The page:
A special October meeting in Hyattsville will focus on the Epic of Gilgamesh (http://www.amazon.com/The-Epic-Gilgamesh-English-Introduction/dp/014044100X). We will be discussing the version translated by N.K. Sandars, published by Penguin Books, so be sure to buy the Sandar's version (http://www.amazon.com/The-Epic-Gilgamesh-English-Introduction/dp/014044100X). (It appears someone has posted it on the Internet in pdf form for free here (http://www.rosemike.net/quotes/misc/epic_gil.pdf).) Sandar's really puts the various pieces together, making a coherent, seamless narrative. Other translations try to be more true to the individual tablets; so they are harder to read.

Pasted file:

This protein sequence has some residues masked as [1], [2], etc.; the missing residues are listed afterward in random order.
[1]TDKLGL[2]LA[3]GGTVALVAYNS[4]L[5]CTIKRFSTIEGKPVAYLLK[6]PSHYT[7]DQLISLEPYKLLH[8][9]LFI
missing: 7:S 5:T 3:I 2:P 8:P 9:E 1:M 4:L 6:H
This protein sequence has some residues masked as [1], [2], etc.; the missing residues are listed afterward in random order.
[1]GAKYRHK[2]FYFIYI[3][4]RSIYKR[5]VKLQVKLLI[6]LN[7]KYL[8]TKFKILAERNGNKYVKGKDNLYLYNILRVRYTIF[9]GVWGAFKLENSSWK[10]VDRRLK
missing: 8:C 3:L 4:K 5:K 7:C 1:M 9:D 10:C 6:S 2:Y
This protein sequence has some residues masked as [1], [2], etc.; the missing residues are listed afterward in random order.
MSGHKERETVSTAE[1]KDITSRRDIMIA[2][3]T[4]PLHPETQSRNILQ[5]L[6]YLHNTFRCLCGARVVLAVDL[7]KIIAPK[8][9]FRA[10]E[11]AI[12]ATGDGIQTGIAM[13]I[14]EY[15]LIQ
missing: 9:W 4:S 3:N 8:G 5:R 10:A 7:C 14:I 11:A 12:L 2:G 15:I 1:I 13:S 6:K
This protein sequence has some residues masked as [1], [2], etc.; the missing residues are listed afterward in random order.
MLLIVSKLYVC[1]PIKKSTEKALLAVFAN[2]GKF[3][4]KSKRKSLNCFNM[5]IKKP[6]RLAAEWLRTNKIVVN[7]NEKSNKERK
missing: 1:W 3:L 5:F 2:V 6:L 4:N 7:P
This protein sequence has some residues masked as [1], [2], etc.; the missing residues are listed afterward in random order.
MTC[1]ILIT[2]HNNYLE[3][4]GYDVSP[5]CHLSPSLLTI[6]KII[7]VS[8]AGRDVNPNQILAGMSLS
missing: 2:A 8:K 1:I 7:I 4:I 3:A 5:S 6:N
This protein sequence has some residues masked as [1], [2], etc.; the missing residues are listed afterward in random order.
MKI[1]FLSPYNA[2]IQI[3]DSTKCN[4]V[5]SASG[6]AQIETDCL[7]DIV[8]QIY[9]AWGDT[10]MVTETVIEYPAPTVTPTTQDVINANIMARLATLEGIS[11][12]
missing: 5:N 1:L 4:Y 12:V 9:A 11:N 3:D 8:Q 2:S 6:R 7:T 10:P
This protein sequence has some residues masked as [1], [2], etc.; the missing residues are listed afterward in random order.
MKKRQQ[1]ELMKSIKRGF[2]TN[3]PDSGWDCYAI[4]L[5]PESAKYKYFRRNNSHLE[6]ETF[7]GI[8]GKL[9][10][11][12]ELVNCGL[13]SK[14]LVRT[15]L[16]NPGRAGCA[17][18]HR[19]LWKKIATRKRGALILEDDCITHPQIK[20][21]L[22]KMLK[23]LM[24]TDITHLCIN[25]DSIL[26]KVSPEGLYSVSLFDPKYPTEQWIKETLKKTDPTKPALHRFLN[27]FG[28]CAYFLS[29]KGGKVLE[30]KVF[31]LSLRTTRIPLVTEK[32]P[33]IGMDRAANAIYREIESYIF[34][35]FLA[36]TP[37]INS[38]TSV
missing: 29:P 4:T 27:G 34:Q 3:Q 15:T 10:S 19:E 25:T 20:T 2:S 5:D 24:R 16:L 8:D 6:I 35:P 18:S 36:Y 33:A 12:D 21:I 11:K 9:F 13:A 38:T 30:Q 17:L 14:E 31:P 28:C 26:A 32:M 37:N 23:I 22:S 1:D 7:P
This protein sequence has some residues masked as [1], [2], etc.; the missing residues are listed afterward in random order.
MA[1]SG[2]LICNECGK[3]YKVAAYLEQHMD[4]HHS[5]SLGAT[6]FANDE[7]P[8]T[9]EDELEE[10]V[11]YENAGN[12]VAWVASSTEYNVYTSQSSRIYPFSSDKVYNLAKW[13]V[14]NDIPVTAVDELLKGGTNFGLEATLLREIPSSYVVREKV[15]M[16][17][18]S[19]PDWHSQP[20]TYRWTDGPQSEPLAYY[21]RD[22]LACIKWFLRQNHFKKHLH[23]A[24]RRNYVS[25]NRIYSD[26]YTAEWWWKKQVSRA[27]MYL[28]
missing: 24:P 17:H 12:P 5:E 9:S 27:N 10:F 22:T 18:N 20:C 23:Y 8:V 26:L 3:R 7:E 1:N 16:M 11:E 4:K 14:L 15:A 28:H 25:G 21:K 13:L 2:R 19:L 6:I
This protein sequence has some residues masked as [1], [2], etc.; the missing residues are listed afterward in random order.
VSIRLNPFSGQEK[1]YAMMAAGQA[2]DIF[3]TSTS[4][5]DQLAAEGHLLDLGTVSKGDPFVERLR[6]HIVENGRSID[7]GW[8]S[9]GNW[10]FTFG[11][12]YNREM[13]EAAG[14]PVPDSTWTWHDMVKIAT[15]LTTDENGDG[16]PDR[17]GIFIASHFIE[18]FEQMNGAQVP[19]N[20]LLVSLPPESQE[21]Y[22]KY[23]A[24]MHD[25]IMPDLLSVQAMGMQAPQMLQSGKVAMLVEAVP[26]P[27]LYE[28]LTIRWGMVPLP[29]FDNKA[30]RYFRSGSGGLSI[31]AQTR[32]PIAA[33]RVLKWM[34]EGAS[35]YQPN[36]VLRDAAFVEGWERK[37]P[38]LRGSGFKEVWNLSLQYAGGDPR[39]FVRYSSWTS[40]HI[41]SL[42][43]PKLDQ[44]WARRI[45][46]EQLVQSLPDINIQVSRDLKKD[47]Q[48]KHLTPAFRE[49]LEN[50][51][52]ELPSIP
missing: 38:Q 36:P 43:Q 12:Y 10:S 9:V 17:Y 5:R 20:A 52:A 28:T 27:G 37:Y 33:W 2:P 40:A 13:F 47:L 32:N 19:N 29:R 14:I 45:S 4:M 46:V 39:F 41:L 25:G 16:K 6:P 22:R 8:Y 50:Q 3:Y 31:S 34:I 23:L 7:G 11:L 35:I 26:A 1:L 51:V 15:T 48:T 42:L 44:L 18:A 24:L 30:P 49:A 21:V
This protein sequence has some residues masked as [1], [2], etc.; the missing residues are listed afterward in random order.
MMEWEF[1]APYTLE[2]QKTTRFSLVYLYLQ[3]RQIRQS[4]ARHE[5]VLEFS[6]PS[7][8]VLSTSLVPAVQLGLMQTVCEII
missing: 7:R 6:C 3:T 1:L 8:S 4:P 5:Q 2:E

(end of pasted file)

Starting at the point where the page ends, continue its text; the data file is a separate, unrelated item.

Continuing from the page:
The Epic of Gilgamesh is amongst the earliest surviving works of literature. The story centers on a friendship between Gilgamesh and Enkidu, a wild man created by the gods as Gilgamesh's equal to distract him from oppressing the people of Uruk. Together, the two friends journey to the Cedar Mountain to defeat Humbaba, its monstrous guardian. Later they kill the Bull of Heaven, which the goddess Ishtar sends to punish Gilgamesh for spurning her advances. The gods sentence Enkidu to death, and Gilgamesh must undertake a long and perilous journey to find the immortal flood hero, Utnapishtim.
This book has plenty to talk about, as we will discuss man vs. animal, friendship, and the desire for immortality.